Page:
Experts Recommend Taking Race Out of the Equation for Kidney Disease

Kidney Disease_Compressed

As implicit bias and racism have been increasingly brought into light by national events, racial disparity in the health care system is an issue many social justice warriors have taken on. In response to an outcry against using race in clinical algorithms, the National Kidney Foundation (NKF) and the American Society of Nephrology (ASN) took reevaluation to task and recommend removing race from the equation in the assessment of kidney disease. 

When studies in the late ’90s showed Black patients on average had higher levels of creatinine, a waste product from the use of muscles, the equations doctors used to assess kidney function were adjusted for self-reported race in an effort to provide more accurate estimates.  

But skin color does not give a complete picture of genetics. Race is often not reported accurately and is non-inclusive of multiracial individuals. An ancestry test could give a full picture to help determine genetic prevalence for disease, but clinics rarely test that deeply.

According to the NKF, Black Americans are nearly four times more likely to have kidney failure than their white counterparts. Yet a study showed that racial disparities in the receipt of live donor kidney transplants have actually increased from the late ’90s compared to 2014.  

The task force unanimously believes a better solution is available to determine kidney function more accurately. The official recommendation is to drop the racial correction in the formula and adding further confirmation to findings with the addition of a second blood marker, cystatin C. Cystatin C is a protein produced by the cells of the body that is maintained to its proper level by healthy kidney function.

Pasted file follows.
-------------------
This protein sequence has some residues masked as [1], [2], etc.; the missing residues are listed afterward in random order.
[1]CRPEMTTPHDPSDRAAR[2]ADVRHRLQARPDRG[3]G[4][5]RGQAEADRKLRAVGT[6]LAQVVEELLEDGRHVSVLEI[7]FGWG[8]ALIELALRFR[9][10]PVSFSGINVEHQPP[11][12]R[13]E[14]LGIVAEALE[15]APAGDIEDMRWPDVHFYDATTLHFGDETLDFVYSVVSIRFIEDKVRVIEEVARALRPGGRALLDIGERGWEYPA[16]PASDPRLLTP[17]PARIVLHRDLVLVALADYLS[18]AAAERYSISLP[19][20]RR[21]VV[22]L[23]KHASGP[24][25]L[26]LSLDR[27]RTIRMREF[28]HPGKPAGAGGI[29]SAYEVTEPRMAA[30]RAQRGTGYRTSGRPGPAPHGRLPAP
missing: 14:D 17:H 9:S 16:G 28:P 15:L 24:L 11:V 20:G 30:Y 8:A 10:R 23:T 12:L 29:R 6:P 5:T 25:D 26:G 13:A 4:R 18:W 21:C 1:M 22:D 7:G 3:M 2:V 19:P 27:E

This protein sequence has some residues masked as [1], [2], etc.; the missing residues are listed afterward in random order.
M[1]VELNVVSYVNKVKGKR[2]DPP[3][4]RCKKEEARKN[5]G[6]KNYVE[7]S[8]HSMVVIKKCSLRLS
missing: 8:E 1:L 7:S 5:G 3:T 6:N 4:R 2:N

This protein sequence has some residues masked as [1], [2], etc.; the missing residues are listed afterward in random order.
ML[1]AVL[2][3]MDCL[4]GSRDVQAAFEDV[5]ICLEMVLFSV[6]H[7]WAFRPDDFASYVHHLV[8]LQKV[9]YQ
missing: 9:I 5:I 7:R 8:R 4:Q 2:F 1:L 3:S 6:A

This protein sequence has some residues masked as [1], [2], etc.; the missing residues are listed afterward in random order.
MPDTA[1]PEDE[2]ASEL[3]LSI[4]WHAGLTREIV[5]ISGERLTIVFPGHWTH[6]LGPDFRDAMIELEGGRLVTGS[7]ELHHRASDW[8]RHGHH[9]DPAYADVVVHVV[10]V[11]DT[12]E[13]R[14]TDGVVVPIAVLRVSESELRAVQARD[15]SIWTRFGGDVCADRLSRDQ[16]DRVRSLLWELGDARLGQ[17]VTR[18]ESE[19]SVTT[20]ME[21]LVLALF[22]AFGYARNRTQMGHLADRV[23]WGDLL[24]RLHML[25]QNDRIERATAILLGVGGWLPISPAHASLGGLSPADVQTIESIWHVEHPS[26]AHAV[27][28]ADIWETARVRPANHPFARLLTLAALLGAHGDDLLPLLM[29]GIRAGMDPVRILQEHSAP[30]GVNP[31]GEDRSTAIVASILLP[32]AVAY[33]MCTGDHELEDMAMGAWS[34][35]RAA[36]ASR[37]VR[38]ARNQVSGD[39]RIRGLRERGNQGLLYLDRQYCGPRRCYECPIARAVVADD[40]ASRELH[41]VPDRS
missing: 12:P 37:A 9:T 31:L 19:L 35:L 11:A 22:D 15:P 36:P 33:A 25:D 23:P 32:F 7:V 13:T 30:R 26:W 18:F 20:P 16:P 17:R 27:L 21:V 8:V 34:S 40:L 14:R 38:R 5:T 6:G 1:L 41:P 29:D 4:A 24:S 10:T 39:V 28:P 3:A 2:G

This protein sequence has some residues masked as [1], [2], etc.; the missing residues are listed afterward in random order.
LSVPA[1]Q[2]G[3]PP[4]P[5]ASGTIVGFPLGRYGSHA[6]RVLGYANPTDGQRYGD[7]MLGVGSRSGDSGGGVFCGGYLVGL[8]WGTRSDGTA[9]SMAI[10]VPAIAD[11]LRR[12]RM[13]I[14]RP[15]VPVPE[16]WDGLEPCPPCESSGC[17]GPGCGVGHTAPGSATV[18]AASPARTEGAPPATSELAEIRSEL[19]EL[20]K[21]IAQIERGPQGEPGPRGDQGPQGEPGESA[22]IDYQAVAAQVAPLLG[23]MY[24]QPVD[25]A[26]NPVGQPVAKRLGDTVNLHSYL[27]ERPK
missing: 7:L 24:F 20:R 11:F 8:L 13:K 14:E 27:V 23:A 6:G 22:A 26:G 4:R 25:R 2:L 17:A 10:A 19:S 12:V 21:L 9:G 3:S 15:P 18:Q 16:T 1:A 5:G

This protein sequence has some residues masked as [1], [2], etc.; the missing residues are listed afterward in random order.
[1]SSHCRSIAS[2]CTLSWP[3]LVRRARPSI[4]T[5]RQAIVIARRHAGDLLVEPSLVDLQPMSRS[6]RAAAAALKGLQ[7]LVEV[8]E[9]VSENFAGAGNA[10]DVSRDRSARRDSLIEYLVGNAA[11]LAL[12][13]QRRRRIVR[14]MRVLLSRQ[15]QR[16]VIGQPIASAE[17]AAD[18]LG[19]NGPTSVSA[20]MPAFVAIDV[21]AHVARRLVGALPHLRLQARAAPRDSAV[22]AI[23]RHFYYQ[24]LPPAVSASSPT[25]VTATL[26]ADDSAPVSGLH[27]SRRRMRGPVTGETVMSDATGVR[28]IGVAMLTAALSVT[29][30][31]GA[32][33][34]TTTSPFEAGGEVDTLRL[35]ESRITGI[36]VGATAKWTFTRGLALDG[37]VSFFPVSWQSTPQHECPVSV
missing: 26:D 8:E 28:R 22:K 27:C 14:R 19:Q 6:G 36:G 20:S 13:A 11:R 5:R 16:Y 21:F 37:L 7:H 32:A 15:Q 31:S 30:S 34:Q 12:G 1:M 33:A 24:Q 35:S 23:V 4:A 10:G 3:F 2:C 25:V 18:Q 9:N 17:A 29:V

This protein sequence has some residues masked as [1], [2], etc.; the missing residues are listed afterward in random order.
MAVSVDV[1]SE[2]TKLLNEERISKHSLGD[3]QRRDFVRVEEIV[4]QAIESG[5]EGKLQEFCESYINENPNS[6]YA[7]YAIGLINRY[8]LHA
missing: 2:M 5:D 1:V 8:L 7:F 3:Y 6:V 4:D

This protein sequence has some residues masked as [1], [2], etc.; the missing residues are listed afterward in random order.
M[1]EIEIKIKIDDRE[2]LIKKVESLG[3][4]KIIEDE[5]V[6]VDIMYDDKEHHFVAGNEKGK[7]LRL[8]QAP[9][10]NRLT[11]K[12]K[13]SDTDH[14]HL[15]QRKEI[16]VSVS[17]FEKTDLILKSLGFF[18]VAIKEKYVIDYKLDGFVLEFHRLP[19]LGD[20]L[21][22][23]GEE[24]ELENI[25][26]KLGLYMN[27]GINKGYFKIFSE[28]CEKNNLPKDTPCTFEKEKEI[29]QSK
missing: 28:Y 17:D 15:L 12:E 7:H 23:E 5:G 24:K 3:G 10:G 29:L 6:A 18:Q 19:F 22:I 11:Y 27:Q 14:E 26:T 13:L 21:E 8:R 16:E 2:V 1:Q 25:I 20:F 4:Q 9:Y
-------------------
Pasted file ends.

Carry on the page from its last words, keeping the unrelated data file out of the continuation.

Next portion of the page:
Historically, cystatin C has not been used regularly as tests are more expensive and not readily available in most labs. To add this test routinely where kidney disease is suspected would require a change the task force members are hoping for in the near future.  

“If I had my way, I’d want everyone to go out and have the option to use these [combination] tests tomorrow, but this isn’t yet in every lab,” said Lesley A. Inker, a task force member and director of the Kidney Function and Evaluation Center at Tufts Medical Center. 

But the new equations can be used immediately. While clinics will need a software update to change to the equation without the racial correction, patients can now check their own kidney function using a calculator with the revised equation on the NKF website.  

“Including race in equations for GFR, or any other algorithms in medicine, delivers the wrong message. It reinforces this concept that skin color drives biology, which is not the case,” NKF President Paul Palevsky said.  

“But anyone who thinks this is the whole solution, that we’re done addressing race and racism in the treatment of kidney disease is deluding themselves.” 

One nephrologist on the task force had helped in a study last year to see how the updated formula would affect patients. Mallika Mendu, executive medical director of clinical operations for Brigham Health, had abandoned the race correction in June 2020 when medical students and residents began protesting the formula.  

Once the race consideration had been removed from the equation, 1 in 3 of the 2,000 Black kidney patients in the hospital’s health care system was reclassified to more severe kidney disease. Many were moved to the final stage before kidney failure, and 64 patients now met the criteria for kidney transplants.  

The medical student protests that began in 2016 had made Mendu begin to question what she’d always taken as truth.  

“Honestly, I took this as gospel, I didn’t even think about it. It shows you our generation didn’t always question what we were taught,” said Mendu.  

“My hope is that this is the start of conversation to end these truly profound disparities.” 

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